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Guernsey -heifer- Channel Islands

(most common name)
(transboundary/brand name)

(local/other name):
• Guernesey (Burundi)

Guernsey is one of the Channel Islands located in the English Channel — and — the Guernsey breed originated from cattle brought to the island in the 10th and 11th centuries by Norman monks.

The Guernsey is a dairy breed known for its rich milk. Guernsey foundation stock included the now extinct Alderney (or Norman Brindle) from Isigny and the Froment du Léon from Brittany.

The Guernsey was not recorded as a separate breed until the end of the 17th century. In 1789, imports of foreign cattle were prohibited and this protected the integrity of the population. (Although, during World War II a few cattle from Alderney were transferred to Guernsey, but these were absorbed into the population). In 1877, mainly to protect the island from diseases such as contagious bovine pleuropneumonia and tuberculosis, restrictions on the importation of cattle from England also began.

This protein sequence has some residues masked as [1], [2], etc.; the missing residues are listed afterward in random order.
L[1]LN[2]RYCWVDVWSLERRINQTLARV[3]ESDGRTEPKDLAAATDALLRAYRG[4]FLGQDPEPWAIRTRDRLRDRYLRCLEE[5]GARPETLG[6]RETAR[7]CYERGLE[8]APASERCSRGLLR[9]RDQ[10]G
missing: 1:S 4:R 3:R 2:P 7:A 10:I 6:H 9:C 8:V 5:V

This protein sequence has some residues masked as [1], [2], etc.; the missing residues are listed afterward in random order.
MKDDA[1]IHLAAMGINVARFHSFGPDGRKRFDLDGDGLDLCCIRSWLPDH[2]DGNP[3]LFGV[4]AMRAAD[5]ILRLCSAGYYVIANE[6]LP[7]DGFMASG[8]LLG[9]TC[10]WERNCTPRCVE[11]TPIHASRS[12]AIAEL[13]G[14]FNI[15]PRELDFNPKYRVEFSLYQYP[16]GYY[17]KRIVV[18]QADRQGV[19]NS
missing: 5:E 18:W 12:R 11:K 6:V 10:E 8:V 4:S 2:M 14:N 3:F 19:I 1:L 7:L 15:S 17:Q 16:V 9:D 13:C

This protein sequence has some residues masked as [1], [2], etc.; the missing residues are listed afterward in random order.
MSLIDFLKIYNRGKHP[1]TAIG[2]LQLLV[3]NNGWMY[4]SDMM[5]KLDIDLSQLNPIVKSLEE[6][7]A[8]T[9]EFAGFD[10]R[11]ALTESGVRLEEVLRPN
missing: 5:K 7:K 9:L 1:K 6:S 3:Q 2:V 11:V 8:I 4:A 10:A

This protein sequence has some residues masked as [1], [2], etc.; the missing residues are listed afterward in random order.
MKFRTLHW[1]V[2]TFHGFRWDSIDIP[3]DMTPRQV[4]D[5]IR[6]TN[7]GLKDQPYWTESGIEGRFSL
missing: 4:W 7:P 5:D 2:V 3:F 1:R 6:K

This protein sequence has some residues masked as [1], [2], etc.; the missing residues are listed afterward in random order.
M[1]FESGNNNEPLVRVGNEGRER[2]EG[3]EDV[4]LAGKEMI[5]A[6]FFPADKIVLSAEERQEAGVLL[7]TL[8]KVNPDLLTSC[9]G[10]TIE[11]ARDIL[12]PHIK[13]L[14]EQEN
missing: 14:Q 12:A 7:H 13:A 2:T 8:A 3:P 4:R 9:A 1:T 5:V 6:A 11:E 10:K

The coat color of purebred Guernseys is red or fawn and white.

Countries where Guernseys are found include:
• Australia (breed society 1905)
• Brazil (breed society 1941)
• Canada (breed society 1905)
• Egypt
• Ireland
• Kenya
• South Africa (breed society 1930)
• USA (breed society 1877)
• Zimbabwe

The first export to North America occurred about 1840. Large numbers were imported into North America in the early 20th century and there is a polled strain in the USA. Today, the largest Guernsey population is in the USA, followed by Britain and Canada.

This page was last updated on: 2023-10-13

You can also go to:

My Daily Cow® Channel Islands to read about other Channel Islands cattle breeds.

The Cow Wall® A-Z Cattle Breed Picture Reference to see other breeds of cattle in the world.